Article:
The Financial Stability Oversight Council is poised to label MetLife Inc. a potential threat to the financial system, subjecting the insurer to oversight by the Federal Reserve, two people with knowledge of the matter said.
The council’s decision may come as early as July 31, when it is tentatively set to meet, said the people, who asked not to be identified because the process isn’t public. The vote may be delayed briefly because the council hasn’t formally closed its review of the company, the people said.
MetLife, the biggest U.S. life insurer, might be subjected to stricter capital, leverage and liquidity requirements as a result of Fed supervision. The company has been under consideration as systemically important for more than a year, and its executives have met more than 10 times with council staff members to argue it doesn’t pose a risk.
The council vote would be a proposed designation, and MetLife would have 30 days to request a hearing before the council to contest the decision, after which the regulators would hold a final vote.
John Calagna, a spokesman for New York-based MetLife, and Suzanne Elio, a Treasury spokeswoman, declined to comment.
Saudi Stock Opening Shut to Some With ‘Hot Money’ Unwanted
Saudi Arabia’s Capital Market Authority will publish rules next month allowing participation for the first time by qualified foreign financial institutions starting in the first half of 2015, the regulator said on its website July 22.
The world’s biggest crude exporter is opening one of the most restricted major stock exchanges as King Abdullah pushes to diversify the economy from oil and create new jobs. Entry to MSCI Inc.’s benchmark emerging-markets index could mean $40 billion of inflows to Saudi stocks, said Rami Sidani, the head of frontier markets investing at Schroder Investment Management in Dubai.
“They have been very clear about what they are looking for, which is very large institutional investors, sticky money with long investment horizons,” Amer Khan, a senior executive at Shuaa Asset Management in Dubai, which oversees more than $300 million in assets, said by telephone. “They have seen what happened during the financial crisis, and they want to limit hot money.”
The kingdom currently allows nonresidents to invest indirectly in shares, through equity swaps or exchange-traded funds. Approval of overseas financial institutions to trade equities may herald a similar relaxation of rules in the local-currency primary debt market, according to Mashreq Capital DIFC Ltd. and Rasmala Investment Bank Ltd.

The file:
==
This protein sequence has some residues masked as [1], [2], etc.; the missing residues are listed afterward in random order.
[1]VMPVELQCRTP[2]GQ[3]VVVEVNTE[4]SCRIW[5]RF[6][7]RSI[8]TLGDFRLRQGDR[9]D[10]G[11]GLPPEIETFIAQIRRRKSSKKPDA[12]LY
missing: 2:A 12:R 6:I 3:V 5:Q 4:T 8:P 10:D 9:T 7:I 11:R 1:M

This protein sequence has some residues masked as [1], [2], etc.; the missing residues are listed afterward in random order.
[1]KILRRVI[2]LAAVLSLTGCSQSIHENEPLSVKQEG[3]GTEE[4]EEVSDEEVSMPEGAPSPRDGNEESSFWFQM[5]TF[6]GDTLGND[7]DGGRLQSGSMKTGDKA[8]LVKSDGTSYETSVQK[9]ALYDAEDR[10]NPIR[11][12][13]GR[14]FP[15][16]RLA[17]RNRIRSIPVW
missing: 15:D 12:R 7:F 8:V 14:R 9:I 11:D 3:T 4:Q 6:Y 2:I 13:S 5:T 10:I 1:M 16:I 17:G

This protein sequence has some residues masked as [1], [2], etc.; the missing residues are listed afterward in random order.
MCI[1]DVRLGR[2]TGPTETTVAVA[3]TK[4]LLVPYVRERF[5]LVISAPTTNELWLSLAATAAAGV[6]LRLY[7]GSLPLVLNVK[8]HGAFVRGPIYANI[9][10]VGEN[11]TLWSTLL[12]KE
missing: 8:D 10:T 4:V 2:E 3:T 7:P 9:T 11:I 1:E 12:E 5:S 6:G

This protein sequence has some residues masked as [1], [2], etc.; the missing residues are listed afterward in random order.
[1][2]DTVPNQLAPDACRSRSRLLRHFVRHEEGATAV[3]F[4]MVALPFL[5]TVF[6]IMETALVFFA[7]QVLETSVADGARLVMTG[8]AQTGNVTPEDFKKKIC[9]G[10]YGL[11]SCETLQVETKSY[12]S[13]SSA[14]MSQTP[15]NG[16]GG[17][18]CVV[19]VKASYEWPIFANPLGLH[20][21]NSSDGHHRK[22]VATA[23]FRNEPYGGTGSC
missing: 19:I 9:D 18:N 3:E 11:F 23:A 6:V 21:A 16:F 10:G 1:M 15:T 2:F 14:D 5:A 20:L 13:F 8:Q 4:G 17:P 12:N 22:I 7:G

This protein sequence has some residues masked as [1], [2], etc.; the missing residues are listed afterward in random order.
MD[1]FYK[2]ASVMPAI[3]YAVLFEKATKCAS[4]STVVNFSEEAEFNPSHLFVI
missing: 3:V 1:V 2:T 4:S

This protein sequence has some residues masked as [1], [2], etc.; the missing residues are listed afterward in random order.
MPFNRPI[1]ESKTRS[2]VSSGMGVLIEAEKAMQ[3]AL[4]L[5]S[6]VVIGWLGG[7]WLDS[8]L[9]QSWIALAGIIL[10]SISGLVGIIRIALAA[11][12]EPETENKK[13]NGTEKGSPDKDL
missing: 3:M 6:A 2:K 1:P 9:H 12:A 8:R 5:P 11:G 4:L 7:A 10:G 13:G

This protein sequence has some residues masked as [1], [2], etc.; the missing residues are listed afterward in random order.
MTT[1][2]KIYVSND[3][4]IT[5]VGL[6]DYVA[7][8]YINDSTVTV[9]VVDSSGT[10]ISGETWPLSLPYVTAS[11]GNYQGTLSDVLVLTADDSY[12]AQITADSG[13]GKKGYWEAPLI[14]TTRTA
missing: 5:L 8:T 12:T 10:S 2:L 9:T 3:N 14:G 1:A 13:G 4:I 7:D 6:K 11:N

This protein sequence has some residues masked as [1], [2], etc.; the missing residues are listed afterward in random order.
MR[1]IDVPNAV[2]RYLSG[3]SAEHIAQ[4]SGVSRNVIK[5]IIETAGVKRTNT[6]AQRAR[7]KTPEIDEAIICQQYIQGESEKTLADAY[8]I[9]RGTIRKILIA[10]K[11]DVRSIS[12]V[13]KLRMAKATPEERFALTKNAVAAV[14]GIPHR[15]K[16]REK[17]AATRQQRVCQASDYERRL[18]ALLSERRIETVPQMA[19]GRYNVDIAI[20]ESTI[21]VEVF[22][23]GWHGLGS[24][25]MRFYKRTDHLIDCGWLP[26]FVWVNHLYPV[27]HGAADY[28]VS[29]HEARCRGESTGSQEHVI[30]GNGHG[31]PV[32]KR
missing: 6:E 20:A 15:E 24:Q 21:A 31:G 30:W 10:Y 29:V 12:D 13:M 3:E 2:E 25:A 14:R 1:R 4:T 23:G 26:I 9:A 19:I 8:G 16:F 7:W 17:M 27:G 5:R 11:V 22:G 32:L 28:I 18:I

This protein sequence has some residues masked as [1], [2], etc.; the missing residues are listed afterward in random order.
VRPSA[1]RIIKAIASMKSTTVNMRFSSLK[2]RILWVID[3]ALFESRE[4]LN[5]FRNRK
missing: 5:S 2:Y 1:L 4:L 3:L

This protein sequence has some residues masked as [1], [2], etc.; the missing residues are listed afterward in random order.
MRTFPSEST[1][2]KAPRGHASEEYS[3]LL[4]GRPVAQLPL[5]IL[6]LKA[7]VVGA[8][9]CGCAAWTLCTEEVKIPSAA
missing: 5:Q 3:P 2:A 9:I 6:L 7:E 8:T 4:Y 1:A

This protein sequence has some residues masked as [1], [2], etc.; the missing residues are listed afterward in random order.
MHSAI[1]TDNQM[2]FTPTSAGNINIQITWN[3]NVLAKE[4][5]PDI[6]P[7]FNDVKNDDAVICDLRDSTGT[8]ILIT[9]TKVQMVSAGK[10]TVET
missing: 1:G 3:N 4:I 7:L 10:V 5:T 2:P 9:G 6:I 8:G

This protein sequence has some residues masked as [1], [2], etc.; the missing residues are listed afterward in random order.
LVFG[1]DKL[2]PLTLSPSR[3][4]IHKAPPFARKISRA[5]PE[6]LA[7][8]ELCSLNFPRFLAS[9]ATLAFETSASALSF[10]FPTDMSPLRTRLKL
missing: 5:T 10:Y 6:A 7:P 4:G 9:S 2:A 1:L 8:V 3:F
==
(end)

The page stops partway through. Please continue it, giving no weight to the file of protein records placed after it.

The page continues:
Banker Group ‘Encouraged’ by FDIC Action on Capital Conservation
The Independent Community Bankers of America said it’s “encouraged” that the Federal Deposit Insurance Corp. considered the concerns of small banks when issuing guidance July 21 on the Basel III capital conservation buffer for firms structured as Subchapter S corporations, or S-corps.
The guidance is aimed at helping relieve many banks structured as S-corps from rules that would restrict their ability to raise capital and serve communities by encouraging them to request case-by-case exceptions to the Basel III capital conservation buffer, the bankers’ association said in a statement.
The group said the buffer rules would hurt the community of about 2,000 banks structured as S-corps.
ICBA raised concerns about the rules in a February letter to banking agencies.
SEC Updates Rules to Make Money-Market Funds Safer: Videos
Bloomberg’s Peter Cook breaks down new rules adopted by the U.S. Securities and Exchange Commission to protect investors in money-markets funds.
He also discussed and the potential declaration of MetLife as a systemically important financial institution. He spoke on Bloomberg Television’s “Market Makers.”
For the video, click here.
Separately, SEC Commissioner Daniel Gallagher discussed the SEC’s new money-market rules, which follow years of debate on how to make the $2.6 trillion industry safer. He spoke on Bloomberg Television’s “Street Smart.”
For the video, click here.
Comings and Goings
Former CFTC Commissioner O’Malia Is Named Swaps Group CEO
Scott O’Malia, a former senior official at the U.S. Commodity Futures Trading Commission, has been named as the new chief executive officer of the International Swaps and Derivatives Association, Inc., the group said in an e-mailed statement.
He succeeds Robert Pickel.
O’Malia served as a CFTC commissioner from October 2009. His resignation from the agency becomes effective Aug. 8, according to a statement on the website of the CFTC.